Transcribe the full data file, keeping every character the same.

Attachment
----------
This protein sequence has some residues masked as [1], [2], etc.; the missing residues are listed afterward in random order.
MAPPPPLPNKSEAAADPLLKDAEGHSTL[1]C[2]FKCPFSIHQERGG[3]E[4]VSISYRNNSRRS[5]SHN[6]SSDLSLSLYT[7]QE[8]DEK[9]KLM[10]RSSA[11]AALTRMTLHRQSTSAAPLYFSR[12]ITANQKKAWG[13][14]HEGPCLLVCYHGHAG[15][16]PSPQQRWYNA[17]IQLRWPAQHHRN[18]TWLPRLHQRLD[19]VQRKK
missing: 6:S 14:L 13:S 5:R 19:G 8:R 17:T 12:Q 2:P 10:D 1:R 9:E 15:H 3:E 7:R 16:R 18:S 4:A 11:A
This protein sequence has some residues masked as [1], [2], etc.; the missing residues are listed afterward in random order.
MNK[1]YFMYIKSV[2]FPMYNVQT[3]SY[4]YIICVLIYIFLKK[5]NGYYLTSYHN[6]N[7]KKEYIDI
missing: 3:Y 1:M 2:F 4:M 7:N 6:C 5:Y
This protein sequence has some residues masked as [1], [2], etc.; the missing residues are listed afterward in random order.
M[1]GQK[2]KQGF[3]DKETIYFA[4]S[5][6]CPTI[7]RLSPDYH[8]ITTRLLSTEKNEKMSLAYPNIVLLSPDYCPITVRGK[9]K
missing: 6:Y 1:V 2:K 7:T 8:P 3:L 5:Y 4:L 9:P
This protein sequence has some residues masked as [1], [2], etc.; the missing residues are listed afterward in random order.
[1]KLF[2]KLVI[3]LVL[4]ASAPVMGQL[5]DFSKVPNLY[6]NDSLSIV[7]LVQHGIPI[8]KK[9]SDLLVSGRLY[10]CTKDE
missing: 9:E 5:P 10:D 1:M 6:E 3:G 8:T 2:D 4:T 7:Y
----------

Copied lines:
This protein sequence has some residues masked as [1], [2], etc.; the missing residues are listed afterward in random order.
MAPPPPLPNKSEAAADPLLKDAEGHSTL[1]C[2]FKCPFSIHQERGG[3]E[4]VSISYRNNSRRS[5]SHN[6]SSDLSLSLYT[7]QE[8]DEK[9]KLM[10]RSSA[11]AALTRMTLHRQSTSAAPLYFSR[12]ITANQKKAWG[13][14]HEGPCLLVCYHGHAG[15][16]PSPQQRWYNA[17]IQLRWPAQHHRN[18]TWLPRLHQRLD[19]VQRKK
missing: 6:S 14:L 13:S 5:R 19:G 8:R 17:T 12:Q 2:P 10:D 1:R 9:E 15:H 3:E 7:R 16:R 18:S 4:A 11:A
This protein sequence has some residues masked as [1], [2], etc.; the missing residues are listed afterward in random order.
MNK[1]YFMYIKSV[2]FPMYNVQT[3]SY[4]YIICVLIYIFLKK[5]NGYYLTSYHN[6]N[7]KKEYIDI
missing: 3:Y 1:M 2:F 4:M 7:N 6:C 5:Y
This protein sequence has some residues masked as [1], [2], etc.; the missing residues are listed afterward in random order.
M[1]GQK[2]KQGF[3]DKETIYFA[4]S[5][6]CPTI[7]RLSPDYH[8]ITTRLLSTEKNEKMSLAYPNIVLLSPDYCPITVRGK[9]K
missing: 6:Y 1:V 2:K 7:T 8:P 3:L 5:Y 4:L 9:P
This protein sequence has some residues masked as [1], [2], etc.; the missing residues are listed afterward in random order.
[1]KLF[2]KLVI[3]LVL[4]ASAPVMGQL[5]DFSKVPNLY[6]NDSLSIV[7]LVQHGIPI[8]KK[9]SDLLVSGRLY[10]CTKDE
missing: 9:E 5:P 10:D 1:M 6:E 3:G 8:T 2:D 4:T 7:Y